- The US economy won’t feel the impact of the Fed’s tightening until 2023, Peter Orszag told CNBC.
- If inflation is coming down anyway, it will be walloped by unneeded monetary policy, the Lazard CEO said.
- The lame-duck Congress needs to move on the debt limit soon — otherwise, it’s “playing with matches.”
The lag in the effects of the Federal Reserve’s monetary tightening will “wallop” the US economy if inflation is cooling on its own already, Lazard’s financial advisory chief has said.
Peter Orszag said it was good to see inflationary pressure easing somewhat in the October reading Thursday. The slower pace of price rises is seen as giving the Fed some room to reassess its aggressive interest-rate hikes.
But financial services CEO Orszag told CNBC on Thursday that most of the impact from the Fed’s tightening haven’t been felt in the US economy yet, adding that’s likely to come next year.
“The point is, if inflation is coming down anyway, then you’re going to get walloped with the lagged effect of the monetary policy tightening, when you don’t really need it,” he said.
“And you might be causing an unnecessary recession, in an era when fiscal policy is going to be hamstrung by the likely divide between the Congress and the White House.”
US inflation cooled in October, with the Consumer Price Index rising 7.7% year-over-year, compared with September’s 8.2% rate and 8.0% expected. US stocks soared after the release, with the S&P 500 closing 5.5% higher Thursday and the Nasdaq up 7.35%, as the print lifted investors’ hopes the Fed would turn less tough in raising rates.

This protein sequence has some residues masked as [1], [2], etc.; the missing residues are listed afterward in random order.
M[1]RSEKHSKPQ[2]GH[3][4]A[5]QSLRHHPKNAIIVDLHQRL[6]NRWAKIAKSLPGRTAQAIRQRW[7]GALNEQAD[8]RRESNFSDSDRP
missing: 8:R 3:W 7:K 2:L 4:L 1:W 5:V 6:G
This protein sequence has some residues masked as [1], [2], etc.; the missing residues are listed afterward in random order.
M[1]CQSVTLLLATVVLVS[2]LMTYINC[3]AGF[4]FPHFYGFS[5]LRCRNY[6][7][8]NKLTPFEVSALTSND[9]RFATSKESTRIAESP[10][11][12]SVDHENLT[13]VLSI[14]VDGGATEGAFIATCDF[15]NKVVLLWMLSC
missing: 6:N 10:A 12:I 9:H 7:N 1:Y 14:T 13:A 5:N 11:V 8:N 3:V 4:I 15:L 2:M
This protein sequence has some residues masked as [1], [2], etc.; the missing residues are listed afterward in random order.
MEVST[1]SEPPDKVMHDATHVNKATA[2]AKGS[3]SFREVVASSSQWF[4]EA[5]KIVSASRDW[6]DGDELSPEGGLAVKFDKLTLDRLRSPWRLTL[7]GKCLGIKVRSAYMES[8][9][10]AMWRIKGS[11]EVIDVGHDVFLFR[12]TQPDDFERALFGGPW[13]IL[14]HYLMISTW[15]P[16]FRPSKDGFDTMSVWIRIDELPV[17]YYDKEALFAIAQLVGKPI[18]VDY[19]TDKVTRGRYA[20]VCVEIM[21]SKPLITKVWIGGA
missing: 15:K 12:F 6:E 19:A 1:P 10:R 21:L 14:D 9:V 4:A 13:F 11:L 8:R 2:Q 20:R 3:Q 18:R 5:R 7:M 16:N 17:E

The central bank has lifted interest rates by 75 basis points four times in a row, as it tries to prevent inflation running at 40-year highs from becoming entrenched. But there are fears it’s going too far and risks tipping the US into an economic downturn.
Orszag — a former director of the US Office of Management and Budget — also pointed to the US midterm elections, which could end up creating “unnecessary uncertainty” for the economy.
It’s the most “consequential” lame-duck session of Congress since at least 1974, he said, and if lawmakers don’t tackle the debt limit and funding for Ukraine now, they could prove too hard to nail down in 2023.
“I would highlight the imperative on the debt limit in particular. Because it’s not only that our politics are somewhat more radical than past times, when we’ve managed to land the plane — albeit in a bumpy way — but the liquidity in the market is materially lower,” Orszag said.
“You just don’t want to be playing with matches around that potential fire. That would be a bad idea, and better to do it later this year,” he added.
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